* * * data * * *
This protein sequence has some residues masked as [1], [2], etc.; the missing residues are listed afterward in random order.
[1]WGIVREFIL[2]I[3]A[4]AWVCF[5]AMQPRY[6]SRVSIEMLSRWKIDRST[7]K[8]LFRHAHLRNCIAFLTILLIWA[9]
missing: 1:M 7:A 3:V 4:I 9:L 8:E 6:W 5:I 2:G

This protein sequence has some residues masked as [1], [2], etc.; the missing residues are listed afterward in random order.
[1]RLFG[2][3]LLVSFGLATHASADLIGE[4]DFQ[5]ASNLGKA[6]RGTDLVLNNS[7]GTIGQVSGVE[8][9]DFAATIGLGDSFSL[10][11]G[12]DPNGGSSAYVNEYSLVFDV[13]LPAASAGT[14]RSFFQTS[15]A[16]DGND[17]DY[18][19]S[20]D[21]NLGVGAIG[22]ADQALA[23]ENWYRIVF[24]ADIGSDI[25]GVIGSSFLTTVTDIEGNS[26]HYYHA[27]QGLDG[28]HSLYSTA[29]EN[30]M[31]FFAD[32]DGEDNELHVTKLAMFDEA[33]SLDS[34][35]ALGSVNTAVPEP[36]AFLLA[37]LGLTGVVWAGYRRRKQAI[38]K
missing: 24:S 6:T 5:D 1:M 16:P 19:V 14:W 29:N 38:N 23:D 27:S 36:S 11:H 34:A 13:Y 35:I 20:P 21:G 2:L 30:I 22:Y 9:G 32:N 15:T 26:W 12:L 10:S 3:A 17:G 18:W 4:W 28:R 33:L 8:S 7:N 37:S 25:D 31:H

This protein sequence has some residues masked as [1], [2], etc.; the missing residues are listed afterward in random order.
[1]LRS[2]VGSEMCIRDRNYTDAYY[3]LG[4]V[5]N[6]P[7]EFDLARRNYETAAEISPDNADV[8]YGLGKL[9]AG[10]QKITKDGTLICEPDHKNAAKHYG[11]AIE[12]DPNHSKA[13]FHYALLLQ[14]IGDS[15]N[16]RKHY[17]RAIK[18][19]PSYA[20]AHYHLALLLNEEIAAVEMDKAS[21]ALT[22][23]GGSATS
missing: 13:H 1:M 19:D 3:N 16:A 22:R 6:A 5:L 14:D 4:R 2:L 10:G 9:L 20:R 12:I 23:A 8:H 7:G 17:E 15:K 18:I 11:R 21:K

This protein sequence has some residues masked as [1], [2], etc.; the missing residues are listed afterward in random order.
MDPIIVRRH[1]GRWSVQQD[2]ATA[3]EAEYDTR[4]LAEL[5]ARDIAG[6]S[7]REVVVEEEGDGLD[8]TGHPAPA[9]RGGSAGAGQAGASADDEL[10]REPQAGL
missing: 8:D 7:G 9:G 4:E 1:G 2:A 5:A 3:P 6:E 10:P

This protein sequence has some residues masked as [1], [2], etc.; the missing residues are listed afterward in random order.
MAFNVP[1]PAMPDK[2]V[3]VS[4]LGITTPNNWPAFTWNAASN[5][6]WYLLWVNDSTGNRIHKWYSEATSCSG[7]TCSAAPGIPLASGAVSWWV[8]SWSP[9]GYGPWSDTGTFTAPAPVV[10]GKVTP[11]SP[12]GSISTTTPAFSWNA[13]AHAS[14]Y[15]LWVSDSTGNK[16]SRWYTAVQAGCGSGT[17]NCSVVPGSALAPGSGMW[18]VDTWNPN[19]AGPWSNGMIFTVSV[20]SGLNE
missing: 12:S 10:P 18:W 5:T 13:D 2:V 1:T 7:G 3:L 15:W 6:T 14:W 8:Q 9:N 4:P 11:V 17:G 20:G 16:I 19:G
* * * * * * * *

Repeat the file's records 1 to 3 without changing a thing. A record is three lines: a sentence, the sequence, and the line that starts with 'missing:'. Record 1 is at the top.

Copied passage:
This protein sequence has some residues masked as [1], [2], etc.; the missing residues are listed afterward in random order.
[1]WGIVREFIL[2]I[3]A[4]AWVCF[5]AMQPRY[6]SRVSIEMLSRWKIDRST[7]K[8]LFRHAHLRNCIAFLTILLIWA[9]
missing: 1:M 7:A 3:V 4:I 9:L 8:E 6:W 5:I 2:G

This protein sequence has some residues masked as [1], [2], etc.; the missing residues are listed afterward in random order.
[1]RLFG[2][3]LLVSFGLATHASADLIGE[4]DFQ[5]ASNLGKA[6]RGTDLVLNNS[7]GTIGQVSGVE[8][9]DFAATIGLGDSFSL[10][11]G[12]DPNGGSSAYVNEYSLVFDV[13]LPAASAGT[14]RSFFQTS[15]A[16]DGND[17]DY[18][19]S[20]D[21]NLGVGAIG[22]ADQALA[23]ENWYRIVF[24]ADIGSDI[25]GVIGSSFLTTVTDIEGNS[26]HYYHA[27]QGLDG[28]HSLYSTA[29]EN[30]M[31]FFAD[32]DGEDNELHVTKLAMFDEA[33]SLDS[34][35]ALGSVNTAVPEP[36]AFLLA[37]LGLTGVVWAGYRRRKQAI[38]K
missing: 24:S 6:T 5:D 1:M 16:P 19:V 14:W 29:N 38:N 23:D 27:S 36:S 11:H 34:A 13:Y 35:I 20:P 21:G 2:L 30:I 22:Y 9:G 32:N 15:T 26:W 12:L 10:S 3:A 17:G 18:W 4:W 28:R 33:L 8:S 7:N 37:S 25:D 31:H

This protein sequence has some residues masked as [1], [2], etc.; the missing residues are listed afterward in random order.
[1]LRS[2]VGSEMCIRDRNYTDAYY[3]LG[4]V[5]N[6]P[7]EFDLARRNYETAAEISPDNADV[8]YGLGKL[9]AG[10]QKITKDGTLICEPDHKNAAKHYG[11]AIE[12]DPNHSKA[13]FHYALLLQ[14]IGDS[15]N[16]RKHY[17]RAIK[18][19]PSYA[20]AHYHLALLLNEEIAAVEMDKAS[21]ALT[22][23]GGSATS
missing: 13:H 1:M 19:D 3:N 16:A 22:R 6:A 5:L 14:D 4:R 2:L 10:G 9:L 20:R 12:I 23:A 8:H 7:G 17:E 15:K 18:I 11:R 21:K